Intervenor: Vol 23. No 3 July - September 1998

The MAI Is Down, But Is It Out?

On October 20, in Paris, negotiation of the Multilateral Agreement on Investment (MAI) ended at the OECD (Organization for Economic Cooperation and Development), due to the withdrawal of France from the process. While politicians from some countries, including Canada, blustered about trying to push ahead, the international community recognized that this will not be possible at the OECD.

The derailment of the agreement deserves to be celebrated as a major achievement by a world-wide movement of grass-roots, academic, and political opponents. This is the most significant slow-down of the global free trade and investment train in the past decade.

The latest draft text of the MAI indicated that most of the language was settled, contrary to statements from the Canadian government that much remained undecided. The MAI would extend "national treatment" rights to foreign corporations--identical to any rights Canadians and Canadian companies have. It would constrain governments from using "performance requirements" (ie, placing conditions on foreign investment to require local hiring, local purchasing, or to set levels of research and development). The MAI contains "standstill" and "rollback" provisions, which would stop us from passing laws that do not accord with it, and would provide for the systematic future elimination of all "non-conforming" measures. It was designed to bring to a stop attempts to regulate corporations and control foreign investment.

The MAI would permit "investor-state" lawsuits, which would give foreign corporations the right to sue governments if their expected investment returns are reduced by what it calls "expropriation". This is the same type of "expropriation" clause that NAFTA contains, and which allowed Ethyl Corporation of the US to sue the Canadian government for $350 million dollars for banning Ethyl's MMT, a gasoline additive and a known neuro-toxin, see related information below.

A claim similar to the Ethyl one has been filed by Metalclad, a US company, against the poor Mexican state of San Luis Potosi, which refused to approve a waste dump planned by Metalclad, because the dump would pollute the local water supply. This claim is ongoing at this time, and illustrates that environmental laws, such as those requiring environmental assessments could be undercut by the MAI, as they are by NAFTA.

NGOs, including CELA, and other institutions around the world joined together over the past year to oppose the MAI. Debates similar to those we had in Canada over the Free Trade Agreement and NAFTA are now occurring. Important organizations like the World Council of Churches expressed concerns. The European Parliament voted 437 to 8 in March 1998 against signing the agreement as it is now drafted, and called for major revisions.

CELA has contributed by speaking widely on the issue, producing analyses available to the public, attending the international consultation of NGOs and MAI negotiators in Paris last October, and testifying at federal, provincial, and community hearings on the agreement. Most recently, we analyzed the purported "improved" environmental wording for the MAI, concluding that it would not provide any better protection for environmental laws and policies.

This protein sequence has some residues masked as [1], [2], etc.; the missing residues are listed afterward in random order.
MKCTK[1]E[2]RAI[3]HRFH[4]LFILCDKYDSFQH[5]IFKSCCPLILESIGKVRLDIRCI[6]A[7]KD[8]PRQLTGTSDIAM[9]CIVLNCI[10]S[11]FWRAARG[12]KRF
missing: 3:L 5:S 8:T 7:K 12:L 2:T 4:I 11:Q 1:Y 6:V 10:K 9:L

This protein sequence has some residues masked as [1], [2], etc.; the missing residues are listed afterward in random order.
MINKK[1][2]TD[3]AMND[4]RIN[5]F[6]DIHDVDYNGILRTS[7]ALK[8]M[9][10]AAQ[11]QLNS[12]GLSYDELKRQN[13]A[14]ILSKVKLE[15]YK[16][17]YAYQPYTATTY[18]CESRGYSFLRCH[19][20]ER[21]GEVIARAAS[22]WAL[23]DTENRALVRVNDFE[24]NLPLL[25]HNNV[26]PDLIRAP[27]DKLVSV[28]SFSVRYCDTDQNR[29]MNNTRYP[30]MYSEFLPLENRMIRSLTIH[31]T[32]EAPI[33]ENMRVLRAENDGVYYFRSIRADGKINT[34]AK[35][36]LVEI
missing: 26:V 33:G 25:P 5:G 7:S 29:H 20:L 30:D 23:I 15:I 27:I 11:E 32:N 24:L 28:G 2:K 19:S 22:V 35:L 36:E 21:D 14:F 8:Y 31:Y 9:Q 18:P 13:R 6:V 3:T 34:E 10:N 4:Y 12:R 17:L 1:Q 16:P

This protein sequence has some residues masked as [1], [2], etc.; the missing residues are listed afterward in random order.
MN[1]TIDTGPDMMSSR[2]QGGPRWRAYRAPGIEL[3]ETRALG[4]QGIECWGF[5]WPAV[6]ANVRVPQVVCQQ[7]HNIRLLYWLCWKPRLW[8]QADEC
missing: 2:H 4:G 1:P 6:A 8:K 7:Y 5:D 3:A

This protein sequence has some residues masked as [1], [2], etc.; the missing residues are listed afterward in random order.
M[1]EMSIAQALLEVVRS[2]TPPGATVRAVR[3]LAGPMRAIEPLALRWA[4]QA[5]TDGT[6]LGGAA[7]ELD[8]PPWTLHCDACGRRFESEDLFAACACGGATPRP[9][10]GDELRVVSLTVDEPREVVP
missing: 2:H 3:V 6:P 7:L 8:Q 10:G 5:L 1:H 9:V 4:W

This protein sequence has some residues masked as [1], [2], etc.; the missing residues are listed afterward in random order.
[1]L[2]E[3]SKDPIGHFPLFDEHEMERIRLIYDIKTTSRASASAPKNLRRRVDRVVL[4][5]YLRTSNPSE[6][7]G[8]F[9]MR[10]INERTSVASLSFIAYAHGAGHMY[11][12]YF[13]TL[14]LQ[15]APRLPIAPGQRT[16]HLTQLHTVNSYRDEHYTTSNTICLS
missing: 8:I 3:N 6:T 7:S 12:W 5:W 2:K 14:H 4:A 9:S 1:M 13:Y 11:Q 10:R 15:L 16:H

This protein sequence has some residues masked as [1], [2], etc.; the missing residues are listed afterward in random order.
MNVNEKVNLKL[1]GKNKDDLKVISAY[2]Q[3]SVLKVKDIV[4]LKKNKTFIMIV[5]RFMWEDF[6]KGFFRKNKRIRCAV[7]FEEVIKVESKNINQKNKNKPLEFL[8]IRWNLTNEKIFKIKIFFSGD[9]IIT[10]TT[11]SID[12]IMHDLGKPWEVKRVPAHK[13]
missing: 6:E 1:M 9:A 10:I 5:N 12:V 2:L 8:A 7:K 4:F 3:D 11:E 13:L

Although the negotiations have ended at the OECD, some countries, including Canada, wish to revive them at the World Trade Organization, but the US opposes that move at this time. We will have to wait and see what new strategy is derived by the free traders to press ahead. Undoubtedly, part of the agenda will involve the use of bilateral investment agreements, of which there are now over 1600 in the world, to tie countries into MAI-type restrictions. Activists will need to be vigilant in the days ahead as we develop our own strategies. We will insist that governments retain the necessary powers to act in the public interest, regardless of the priorities of foreign investors. It is gratifying that the international political winds are shifting, The de-regulated capital regime, promoted with single-minded fervour by the free trade "true believers" for two decades is wobbling in major economies like Japan, Indonesia, and Brazil. Even the finance ministers from industrialized countries are debating the merits of some form of controls on capital movements. It is striking that many long-time free trade "true believers" in Canada are now conceding that cracks in the edifice exist and are widening.

We at CELA are proud of the role we are playing in this debate. We are delighted with the ever-growing collaboration of activists around the world on these globe-changing issues. And it's nice to win!

Michelle Swenarchuk is a lawyer, and director of International Programme at CELA